I undertook my PhD thesis at the University of Reading, UK, and Aarhus University, Denmark, where I was supervised by Dr Linda Risso, Jean Monnet Professor Thorsten Borring Olesen and Professor Matthew Worley.

During my doctoral research I consolidated my interests in British European policy, European integration and Anglo-Nordic relations that I developed during my undergraduate and Masters degrees.

The period between 1958 and 1972 was a significant one during which Britain and Denmark moved from advocates of looser economic relations in the form of the industrial Free Trade Area (FTA) to members of the European Economic Community (EEC). The aim of my doctoral thesis was to examine the evolution of the policies of the British Labour Party and Danish Social Democrats (SD) during these years. The innovative contribution of this thesis was threefold.

First, it adopted a much wider timespan and provided a party rather than single national account in contrast to more recent narrowly targeted projects. Second, it compared the separate policies of the parties within the national context before tracing the interaction between the two groups. Third, it examined party European policies within the wider context of the Cold War.

In doing so, it offered several new contributions to the existing historiography. It highlighted the significance of 1958 as a moment in which both groups were committed to some form of European economic cooperation in which both Britain and Denmark played a role. It further demonstrated that cross-border contact between Labour and the SD subsequently became a central feature of European policymaking. Such contacts were utilised as a lever to achieve domestic political ends – often to give shape and inform party outlooks – but in doing so a framework was created in which compromises were discussed and concessions deemed necessary. Likewise, the thesis offered evidence of how the approaches of Labour and the SD towards European economic integration were increasingly and profoundly shaped by the East-West divide, telling us much about their approaches to the European integration process.

The thesis was based on extensive archival research in Britain, Denmark, Norway and The Netherlands, as well as interviews with key figures from the period.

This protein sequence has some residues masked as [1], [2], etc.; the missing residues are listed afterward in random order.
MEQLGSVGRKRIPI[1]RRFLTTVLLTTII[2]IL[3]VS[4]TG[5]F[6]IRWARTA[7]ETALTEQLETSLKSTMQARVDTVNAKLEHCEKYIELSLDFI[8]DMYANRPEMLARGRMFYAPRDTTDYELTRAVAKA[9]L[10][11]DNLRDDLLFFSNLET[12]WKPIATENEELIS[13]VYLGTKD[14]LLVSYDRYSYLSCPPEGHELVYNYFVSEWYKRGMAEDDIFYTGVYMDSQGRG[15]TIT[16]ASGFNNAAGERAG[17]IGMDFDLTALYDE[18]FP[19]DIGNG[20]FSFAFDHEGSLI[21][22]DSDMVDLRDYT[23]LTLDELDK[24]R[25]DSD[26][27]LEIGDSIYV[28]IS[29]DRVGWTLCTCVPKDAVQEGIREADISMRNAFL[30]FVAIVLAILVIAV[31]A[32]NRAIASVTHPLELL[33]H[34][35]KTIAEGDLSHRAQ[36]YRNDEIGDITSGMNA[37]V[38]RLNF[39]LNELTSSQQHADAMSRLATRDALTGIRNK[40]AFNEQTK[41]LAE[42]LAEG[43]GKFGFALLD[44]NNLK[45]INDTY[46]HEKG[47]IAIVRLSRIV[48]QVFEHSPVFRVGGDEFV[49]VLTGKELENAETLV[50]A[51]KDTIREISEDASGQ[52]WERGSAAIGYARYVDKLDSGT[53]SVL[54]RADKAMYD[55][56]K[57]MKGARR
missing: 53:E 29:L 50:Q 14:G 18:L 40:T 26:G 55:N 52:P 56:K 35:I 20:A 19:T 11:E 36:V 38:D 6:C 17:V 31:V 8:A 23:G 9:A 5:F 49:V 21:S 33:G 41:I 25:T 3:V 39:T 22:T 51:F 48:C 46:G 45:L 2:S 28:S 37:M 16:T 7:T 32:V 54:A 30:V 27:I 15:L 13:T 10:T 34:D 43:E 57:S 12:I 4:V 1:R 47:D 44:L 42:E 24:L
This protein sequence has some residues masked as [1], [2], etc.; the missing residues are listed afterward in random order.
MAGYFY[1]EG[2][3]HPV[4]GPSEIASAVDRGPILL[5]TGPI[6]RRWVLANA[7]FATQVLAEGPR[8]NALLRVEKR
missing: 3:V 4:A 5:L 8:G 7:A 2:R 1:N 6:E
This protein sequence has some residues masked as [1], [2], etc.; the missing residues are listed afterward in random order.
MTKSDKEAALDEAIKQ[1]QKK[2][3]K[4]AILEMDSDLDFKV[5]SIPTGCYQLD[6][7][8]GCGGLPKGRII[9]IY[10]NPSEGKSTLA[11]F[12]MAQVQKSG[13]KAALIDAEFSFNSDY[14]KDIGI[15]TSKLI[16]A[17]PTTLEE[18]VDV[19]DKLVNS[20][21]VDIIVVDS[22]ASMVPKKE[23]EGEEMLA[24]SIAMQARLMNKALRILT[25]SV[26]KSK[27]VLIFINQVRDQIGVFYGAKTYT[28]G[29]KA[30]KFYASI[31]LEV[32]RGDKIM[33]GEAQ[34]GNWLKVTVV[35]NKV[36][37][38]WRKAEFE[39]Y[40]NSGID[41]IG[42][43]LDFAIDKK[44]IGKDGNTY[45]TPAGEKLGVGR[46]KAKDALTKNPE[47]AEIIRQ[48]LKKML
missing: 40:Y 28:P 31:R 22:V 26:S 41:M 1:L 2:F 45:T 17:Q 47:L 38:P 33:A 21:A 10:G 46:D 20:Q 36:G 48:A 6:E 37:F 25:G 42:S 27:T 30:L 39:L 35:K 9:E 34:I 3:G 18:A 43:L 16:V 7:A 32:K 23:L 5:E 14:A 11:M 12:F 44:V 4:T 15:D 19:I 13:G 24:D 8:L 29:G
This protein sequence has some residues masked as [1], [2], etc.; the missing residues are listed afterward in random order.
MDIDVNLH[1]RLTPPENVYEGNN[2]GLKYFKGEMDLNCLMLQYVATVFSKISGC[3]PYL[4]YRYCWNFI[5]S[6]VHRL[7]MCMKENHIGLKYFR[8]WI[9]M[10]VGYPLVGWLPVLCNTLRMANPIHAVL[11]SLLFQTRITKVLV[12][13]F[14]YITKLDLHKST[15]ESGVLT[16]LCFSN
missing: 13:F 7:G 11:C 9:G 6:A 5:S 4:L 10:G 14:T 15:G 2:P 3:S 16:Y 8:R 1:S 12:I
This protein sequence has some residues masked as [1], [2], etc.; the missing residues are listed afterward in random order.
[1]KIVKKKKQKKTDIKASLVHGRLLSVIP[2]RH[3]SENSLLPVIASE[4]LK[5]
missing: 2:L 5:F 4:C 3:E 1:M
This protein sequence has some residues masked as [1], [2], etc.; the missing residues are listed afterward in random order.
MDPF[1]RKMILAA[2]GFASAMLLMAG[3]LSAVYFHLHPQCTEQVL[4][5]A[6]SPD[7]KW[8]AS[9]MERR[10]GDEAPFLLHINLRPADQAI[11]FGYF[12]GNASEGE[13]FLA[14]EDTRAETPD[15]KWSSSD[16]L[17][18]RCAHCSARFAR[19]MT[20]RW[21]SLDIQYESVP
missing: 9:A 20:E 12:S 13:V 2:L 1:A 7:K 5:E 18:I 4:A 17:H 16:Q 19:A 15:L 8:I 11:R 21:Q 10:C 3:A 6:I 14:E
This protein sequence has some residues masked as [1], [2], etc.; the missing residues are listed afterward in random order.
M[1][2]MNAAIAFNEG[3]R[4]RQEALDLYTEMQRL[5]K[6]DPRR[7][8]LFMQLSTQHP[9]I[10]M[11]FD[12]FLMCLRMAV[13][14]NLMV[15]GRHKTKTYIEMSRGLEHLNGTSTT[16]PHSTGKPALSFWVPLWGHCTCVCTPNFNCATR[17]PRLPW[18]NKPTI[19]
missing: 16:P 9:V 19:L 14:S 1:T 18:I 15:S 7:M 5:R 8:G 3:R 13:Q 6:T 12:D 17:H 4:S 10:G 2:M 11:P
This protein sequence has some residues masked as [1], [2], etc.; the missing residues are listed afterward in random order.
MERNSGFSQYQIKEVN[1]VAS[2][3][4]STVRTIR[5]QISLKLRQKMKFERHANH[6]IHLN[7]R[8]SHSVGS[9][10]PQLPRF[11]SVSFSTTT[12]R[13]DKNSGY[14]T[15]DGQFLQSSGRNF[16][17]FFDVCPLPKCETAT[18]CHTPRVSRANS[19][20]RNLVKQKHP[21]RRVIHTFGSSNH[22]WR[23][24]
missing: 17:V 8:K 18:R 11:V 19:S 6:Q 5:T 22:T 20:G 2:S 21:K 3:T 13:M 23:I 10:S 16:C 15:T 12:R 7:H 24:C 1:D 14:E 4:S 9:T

Grants, funding and awards

Crucially, my research has been underpinned by external funding. Since 2008 I have received nearly £280,000 through various grants and fellowships, including €179,325.60 from the European Commission and £70,000 from the AHRC for various initiatives. A full list is below.

EU Marie Skłodowska-Curie Individual Fellow (€179,325.60, 2016-17)

Project on EU commissioned by the Ministry of Foreign Affairs of Finland (€1000)

University of Turku Academy of Finland Postdoctoral Fellow (€12,000, 2013)

Nomination for Reading’s ‘Gold Star Teaching Award’ recognising teaching excellence in the Faculty of Arts and Humanities (2012 and 2015)

AHRC network grant (£1,802.42); University of Reading Graduate School (£500); Royal Historical Society conference grant (£200) for Sixth HEIRS conference (total £2502.42)

British Academy overseas research grant (£500), AHRC travel grant (£3,177)

AHRC doctoral grant (£60,000, 2008-11)


Conference organisation

Co-organiser, ‘Competing Visions: European integration beyond the EC/EU’, University of Helsinki, 2017

Organised diplomacy seminar with keynote by Sarah Price, HM Ambassador to Finland (2016)

Coordinator, European Integration History seminar, University of Reading

Coordinator, Sixth History of European Integration Research Society (HEIRS) conference ‘European integration and the Cold War, 1945–1989’ (2010)

Panel chair and commentator, British International Studies Association conference ‘British Foreign Policy in the 21st Century’, Foreign & Commonwealth Office (2010)

Coordinator, Network on European Social Democracy conference Department of Political Science and International Relations, Royal Holloway